• What if the bond was ‘non-callable’ or ‘non-redeemable’?
    • Convertibles
      • a ‘two-way’ security
      • combines the advantages of a bond with the option of exchanging the bond for common shares
      • with the conversion privilege the holder has an opportunity to participate in the capital appreciation of the underlying shares
      • the feature makes the issue more attractive or saleable
      • bondholders must be aware of forced conversion clauses
      • When to convert to the common shares?
    • Sinking Fund and Purchase Fund Debt
      • Sinking Funds
      • Sums of money which are set aside out of earnings each year to provide for the repayment of all or part of a debt issue by maturity
      • Purchase Fund
      • A fund set up to retire through purchases in the market a specified amount of the outstanding bonds or debentures if purchases can be made at or below a stipulated price
    • Extendible and Retractable Bonds
      • Extendible debt
      • Bonds that are issued with a short maturity term but with the “option” for the holder (or issuer) to exchange the debt for an identical amount of longer-term debt
      • Retractable Bonds
      • Bonds are issued with a long maturity term but with the option for the holder (or issuer) to turn in the bond for redemption at par several years sooner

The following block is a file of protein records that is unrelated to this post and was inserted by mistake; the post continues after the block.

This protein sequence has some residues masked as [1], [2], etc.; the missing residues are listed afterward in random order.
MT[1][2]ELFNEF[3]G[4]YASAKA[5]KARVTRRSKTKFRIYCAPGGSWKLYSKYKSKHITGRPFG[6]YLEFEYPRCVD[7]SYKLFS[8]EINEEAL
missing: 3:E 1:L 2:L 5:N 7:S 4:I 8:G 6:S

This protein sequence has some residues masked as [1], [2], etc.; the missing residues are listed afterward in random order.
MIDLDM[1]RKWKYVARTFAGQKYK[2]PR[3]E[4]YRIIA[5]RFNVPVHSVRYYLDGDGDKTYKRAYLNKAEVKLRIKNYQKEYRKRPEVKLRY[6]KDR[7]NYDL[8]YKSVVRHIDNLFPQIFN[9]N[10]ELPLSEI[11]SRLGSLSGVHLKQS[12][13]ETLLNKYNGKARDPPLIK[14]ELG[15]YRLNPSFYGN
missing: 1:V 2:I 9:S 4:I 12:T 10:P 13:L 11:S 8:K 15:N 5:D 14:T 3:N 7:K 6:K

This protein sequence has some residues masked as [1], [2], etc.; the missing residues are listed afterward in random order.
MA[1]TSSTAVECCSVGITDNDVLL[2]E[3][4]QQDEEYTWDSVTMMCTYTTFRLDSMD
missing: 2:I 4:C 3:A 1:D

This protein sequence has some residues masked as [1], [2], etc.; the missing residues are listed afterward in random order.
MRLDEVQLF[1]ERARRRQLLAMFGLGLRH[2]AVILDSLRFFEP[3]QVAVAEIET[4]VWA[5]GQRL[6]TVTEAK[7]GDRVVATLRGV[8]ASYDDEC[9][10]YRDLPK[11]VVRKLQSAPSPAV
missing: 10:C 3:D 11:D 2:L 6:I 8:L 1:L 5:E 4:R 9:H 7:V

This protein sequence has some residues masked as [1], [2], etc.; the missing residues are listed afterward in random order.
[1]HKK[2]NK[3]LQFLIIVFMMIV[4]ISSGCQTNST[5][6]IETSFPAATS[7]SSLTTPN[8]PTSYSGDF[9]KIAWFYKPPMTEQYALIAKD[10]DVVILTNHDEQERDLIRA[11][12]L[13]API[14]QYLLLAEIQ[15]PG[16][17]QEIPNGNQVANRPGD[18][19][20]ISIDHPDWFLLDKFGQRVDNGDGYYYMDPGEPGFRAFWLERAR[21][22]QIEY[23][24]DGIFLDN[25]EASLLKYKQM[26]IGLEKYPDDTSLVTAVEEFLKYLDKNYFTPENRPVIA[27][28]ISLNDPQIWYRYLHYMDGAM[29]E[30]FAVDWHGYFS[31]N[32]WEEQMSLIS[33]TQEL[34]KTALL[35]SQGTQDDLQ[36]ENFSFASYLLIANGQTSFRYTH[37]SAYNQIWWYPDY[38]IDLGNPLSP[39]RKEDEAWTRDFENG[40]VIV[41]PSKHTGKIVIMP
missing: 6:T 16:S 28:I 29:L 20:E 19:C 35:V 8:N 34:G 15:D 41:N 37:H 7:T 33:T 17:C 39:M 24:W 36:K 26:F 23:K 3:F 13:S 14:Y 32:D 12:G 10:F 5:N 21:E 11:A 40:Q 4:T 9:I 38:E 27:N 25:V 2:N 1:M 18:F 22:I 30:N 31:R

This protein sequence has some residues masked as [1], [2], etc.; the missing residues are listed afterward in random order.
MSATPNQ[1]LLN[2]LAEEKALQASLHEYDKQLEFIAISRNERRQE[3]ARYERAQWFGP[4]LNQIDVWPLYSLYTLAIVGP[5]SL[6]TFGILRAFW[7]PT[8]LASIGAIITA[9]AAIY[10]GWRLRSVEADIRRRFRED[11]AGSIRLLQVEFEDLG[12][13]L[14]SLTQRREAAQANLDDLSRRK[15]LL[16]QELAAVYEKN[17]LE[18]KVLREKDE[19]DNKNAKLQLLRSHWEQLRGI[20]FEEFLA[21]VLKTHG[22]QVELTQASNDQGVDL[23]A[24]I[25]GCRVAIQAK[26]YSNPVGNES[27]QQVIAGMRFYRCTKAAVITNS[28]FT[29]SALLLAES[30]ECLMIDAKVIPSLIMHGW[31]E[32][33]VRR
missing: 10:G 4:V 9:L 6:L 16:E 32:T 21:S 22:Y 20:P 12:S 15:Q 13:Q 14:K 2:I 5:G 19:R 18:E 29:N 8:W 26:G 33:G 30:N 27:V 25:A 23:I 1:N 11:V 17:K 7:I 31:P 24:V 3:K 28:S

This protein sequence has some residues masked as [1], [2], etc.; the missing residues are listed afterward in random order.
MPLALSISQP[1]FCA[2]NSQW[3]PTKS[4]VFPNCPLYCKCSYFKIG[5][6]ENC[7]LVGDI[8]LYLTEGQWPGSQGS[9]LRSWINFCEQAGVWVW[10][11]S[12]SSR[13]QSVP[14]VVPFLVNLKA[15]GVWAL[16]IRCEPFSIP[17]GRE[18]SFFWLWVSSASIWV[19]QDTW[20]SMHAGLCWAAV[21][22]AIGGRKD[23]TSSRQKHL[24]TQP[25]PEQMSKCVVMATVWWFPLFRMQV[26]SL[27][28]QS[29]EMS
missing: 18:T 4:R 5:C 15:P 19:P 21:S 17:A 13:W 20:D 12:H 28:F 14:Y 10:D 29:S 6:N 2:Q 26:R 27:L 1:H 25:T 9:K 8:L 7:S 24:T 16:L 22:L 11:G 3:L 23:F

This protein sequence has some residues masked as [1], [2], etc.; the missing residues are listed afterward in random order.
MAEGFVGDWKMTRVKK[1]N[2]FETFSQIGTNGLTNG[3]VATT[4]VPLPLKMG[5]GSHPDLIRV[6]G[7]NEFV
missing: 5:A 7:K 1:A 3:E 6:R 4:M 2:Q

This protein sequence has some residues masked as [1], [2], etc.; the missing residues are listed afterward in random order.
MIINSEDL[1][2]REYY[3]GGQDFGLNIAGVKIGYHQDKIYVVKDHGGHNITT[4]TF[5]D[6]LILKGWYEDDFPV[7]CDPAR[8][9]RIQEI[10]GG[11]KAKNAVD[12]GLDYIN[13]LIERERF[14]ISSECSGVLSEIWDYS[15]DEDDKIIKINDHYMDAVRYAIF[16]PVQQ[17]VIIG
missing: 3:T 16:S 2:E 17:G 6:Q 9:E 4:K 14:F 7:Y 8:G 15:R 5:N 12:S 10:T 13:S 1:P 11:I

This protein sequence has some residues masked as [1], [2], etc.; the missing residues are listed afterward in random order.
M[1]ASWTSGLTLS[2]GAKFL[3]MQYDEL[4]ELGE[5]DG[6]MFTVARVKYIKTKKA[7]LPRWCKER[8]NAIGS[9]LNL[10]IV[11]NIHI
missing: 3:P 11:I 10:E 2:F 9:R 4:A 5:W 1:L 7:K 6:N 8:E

• When would the issuer elect to exercise either option?
    • Types of Bonds – Government
      • Marketable Canada and Provincial Bonds
      • marketable & transferable
      • Canada Savings Bonds
      • Provincial Savings Bonds
      • purchased only by provincial residents
      • purchased only at a specified time of the year
      • Instalment Debentures (Serial Bonds) – municipal
      • part of the bond matures each year during the term
    • Treasury Bills
      • Features:
      • Offered in $1,000 increments
      • Original terms of 3-month, 6-month and 1-year maturities
      • Do not pay interest
      • – sold at a discount and mature at 100 (par)
      • – difference between purchase price and par is the return on the investment
      • – this return is taxable as income and not as a capital gain
    • CSBs: Basic Characteristics
      • Issued by the Federal Government and must be sold back to the government – i.e. no secondary market trading
      • Redeemable at par at any time
      • Non-assignable, must be registered in the name of an individual
      • Can be purchased in denominations as low as $100